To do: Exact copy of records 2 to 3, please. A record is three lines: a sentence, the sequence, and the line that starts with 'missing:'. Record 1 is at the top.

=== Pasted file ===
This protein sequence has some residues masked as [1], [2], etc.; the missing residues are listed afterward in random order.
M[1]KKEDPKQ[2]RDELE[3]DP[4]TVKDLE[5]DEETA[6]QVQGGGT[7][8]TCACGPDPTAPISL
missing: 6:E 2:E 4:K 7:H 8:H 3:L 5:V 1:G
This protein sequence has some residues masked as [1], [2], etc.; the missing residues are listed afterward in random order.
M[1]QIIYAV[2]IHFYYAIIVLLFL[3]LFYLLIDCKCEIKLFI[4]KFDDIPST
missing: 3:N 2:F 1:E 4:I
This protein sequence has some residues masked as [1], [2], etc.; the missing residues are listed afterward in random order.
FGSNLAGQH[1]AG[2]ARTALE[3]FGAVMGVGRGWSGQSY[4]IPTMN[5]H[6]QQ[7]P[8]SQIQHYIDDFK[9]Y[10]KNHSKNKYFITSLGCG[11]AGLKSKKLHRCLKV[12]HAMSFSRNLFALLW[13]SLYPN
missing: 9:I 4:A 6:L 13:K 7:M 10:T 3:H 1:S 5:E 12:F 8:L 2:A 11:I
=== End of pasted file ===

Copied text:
This protein sequence has some residues masked as [1], [2], etc.; the missing residues are listed afterward in random order.
M[1]QIIYAV[2]IHFYYAIIVLLFL[3]LFYLLIDCKCEIKLFI[4]KFDDIPST
missing: 3:N 2:F 1:E 4:I
This protein sequence has some residues masked as [1], [2], etc.; the missing residues are listed afterward in random order.
FGSNLAGQH[1]AG[2]ARTALE[3]FGAVMGVGRGWSGQSY[4]IPTMN[5]H[6]QQ[7]P[8]SQIQHYIDDFK[9]Y[10]KNHSKNKYFITSLGCG[11]AGLKSKKLHRCLKV[12]HAMSFSRNLFALLW[13]SLYPN
missing: 9:I 4:A 6:L 13:K 7:M 10:T 3:H 1:S 5:E 12:F 8:L 2:A 11:I